CHINA> National
Compensation to cover medical costs 'until 18'
By Zhu Zhe (China Daily)
Updated: 2008-12-31 07:55

The compensation fund for victims of a tainted milk scandal will pay for medical costs the sickened incur until they reach 18, affected families said Tuesday.

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The notice of the latest pledge to victims and their families was in the name of 22 dairy companies whose products were found contaminated with melamine. Parents of victims in Hebei, Henan and Jilin provinces told China Daily yesterday they received the notification.

"We'll raise the money to set up a medical fund to cover expenses for lingering illnesses until the child reaches 18. The fund will be managed by China Life," a compensation document received by Wu Yanfang, a mother of a girl in Shijiazhuang, Hebei, who suffered from kidney ailments after drinking tainted milk, showed.

Wu said she received the document on Monday.

The document said medical costs arising from the tainted milk could be reimbursed at local branches of China Life, the country's biggest life insurer. The claims would have to be accompanied by medical diagnosis to prove that the related illness is linked to kidney problems caused by the melamine-tainted dairy products.

Parents of victims will also receive one-off compensation. Wu said the compensation for her 16-month-old girl, who still has a stone in her kidney, is 2,000 yuan ($292), but she rejected it because it was "woefully inadequate".

"I'll never accept that amount," she said.

Parents who do not accept the compensation are asked to sign a document to state that they do not agree with the proposed amount and will seek compensation through lawsuits, Wu said.

She said her girl is being categorized as having a "common symptom" under the compensation document.

It divided victims of the tainted dairy products as suffering from three categories: Death, serious illness and common symptom.

"Serious illness" was referred to as kidney failure or treatment that required surgery, but the amount of compensation was not stated, implying that it would be notified on a person to person basis.

Earlier media reports said families of babies killed in the scandal will each get 200,000 yuan ($29,000), and seriously sickened babies will get 30,000 yuan ($4,400) each.

At least six babies have been killed and 294,000 others have suffered from kidney problems after drinking the tainted milk products, most of which were produced by the Shijiazhuang-based Sanlu Group, figures from the Ministry of Health showed. Illegal milk dealers added melamine to dairy products to boost false protein levels..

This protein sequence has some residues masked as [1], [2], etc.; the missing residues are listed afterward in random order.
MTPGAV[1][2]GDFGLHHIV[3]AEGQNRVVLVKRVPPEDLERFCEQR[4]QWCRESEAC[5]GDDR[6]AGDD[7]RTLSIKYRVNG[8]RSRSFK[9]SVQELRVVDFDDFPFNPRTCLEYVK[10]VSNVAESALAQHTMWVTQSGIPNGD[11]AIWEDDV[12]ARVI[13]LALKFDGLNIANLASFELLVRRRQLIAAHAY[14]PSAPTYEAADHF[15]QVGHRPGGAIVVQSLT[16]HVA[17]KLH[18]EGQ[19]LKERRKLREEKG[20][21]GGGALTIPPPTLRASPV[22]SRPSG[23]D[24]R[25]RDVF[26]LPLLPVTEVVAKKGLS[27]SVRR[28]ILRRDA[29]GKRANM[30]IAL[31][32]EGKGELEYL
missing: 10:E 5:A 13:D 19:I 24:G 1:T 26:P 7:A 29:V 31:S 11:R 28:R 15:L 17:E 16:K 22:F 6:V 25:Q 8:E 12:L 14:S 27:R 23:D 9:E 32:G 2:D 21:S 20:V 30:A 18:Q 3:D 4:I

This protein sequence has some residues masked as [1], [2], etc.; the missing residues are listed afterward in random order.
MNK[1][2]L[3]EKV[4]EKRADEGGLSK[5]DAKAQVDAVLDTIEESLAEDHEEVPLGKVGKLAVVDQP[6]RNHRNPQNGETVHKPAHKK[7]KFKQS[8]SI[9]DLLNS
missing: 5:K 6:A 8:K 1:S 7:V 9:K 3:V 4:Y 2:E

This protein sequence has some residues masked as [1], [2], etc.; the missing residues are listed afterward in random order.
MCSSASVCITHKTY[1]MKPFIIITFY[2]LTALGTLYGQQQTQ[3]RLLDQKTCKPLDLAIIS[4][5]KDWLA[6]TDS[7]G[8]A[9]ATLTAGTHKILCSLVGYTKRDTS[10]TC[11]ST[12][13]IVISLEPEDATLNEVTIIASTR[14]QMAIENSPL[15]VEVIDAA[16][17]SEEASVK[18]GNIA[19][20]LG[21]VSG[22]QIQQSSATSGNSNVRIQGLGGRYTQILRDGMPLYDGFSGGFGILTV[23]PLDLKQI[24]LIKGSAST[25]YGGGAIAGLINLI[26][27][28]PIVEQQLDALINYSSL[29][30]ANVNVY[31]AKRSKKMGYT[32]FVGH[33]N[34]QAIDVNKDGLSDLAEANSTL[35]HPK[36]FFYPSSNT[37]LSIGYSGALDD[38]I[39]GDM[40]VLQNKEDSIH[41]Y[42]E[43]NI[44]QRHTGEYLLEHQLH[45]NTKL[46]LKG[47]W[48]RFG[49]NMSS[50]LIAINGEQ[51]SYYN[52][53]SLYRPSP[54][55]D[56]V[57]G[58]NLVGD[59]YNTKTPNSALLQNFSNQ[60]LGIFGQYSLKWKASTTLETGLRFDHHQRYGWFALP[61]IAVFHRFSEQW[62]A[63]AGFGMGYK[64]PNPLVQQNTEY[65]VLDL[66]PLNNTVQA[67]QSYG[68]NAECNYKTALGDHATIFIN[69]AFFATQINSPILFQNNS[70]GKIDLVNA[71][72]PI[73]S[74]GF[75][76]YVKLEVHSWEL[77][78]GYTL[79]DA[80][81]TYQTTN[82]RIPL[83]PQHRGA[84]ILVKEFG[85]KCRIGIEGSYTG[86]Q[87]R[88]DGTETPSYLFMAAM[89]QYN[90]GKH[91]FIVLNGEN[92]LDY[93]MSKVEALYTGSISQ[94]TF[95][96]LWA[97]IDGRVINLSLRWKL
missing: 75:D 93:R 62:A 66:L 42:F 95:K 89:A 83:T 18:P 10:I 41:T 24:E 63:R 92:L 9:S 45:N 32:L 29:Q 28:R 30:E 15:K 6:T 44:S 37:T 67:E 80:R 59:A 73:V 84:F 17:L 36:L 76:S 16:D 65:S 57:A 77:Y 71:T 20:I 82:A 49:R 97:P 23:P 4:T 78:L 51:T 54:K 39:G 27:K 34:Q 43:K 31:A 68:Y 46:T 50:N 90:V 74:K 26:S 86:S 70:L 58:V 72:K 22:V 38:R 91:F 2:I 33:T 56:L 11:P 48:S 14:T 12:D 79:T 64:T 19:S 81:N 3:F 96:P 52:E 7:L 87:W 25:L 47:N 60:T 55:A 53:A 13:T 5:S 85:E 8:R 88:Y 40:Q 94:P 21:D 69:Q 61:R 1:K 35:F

Lawyers for the families of sickened children said they are advising their clients to "think twice" before accepting the compensation package, saying the amount offered is too low.

"I advised them not to accept it for the time being, as we still need time to study the paper to see whether it suggests any surrendering of rights for lawsuits," Xu Zhiyong, a Beijing lawyer who led about 200 families asking for compensation, told China Daily yesterday.

Zhao Lianhai, founder of a website offering help to babies suffering from the kidney ailments, called the compensation solution a "step in the right direction", but said parents felt their concerns had been ignored.

"We hoped there could have been a channel for the victims to communicate with the government and relevant dairy enterprises," Zhao said.

Apart from the "closed-door decision-making", parents said they are also angry at the stipulation that the fund will cover the medical costs of victims until they are 18.

"What if my son has kidney problems at 19? It should be a lifelong guarantee," Dong Shiliang, a 30-year-old native of Yunnan province whose son has stones in both kidneys, told China Daily.

Still, many parents have accepted the compensation for fear that they will get nothing if they do otherwise. A mother, surnamed Zhang, from Baoding in Hebei, said she accepted the 2,000-yuan compensation because it was "too difficult" to file a lawsuit against the dairy companies involved.

"At least I can get a guarantee for my son in the coming 17 years. If I don't sign it, I'm afraid I'll get nothing," she said.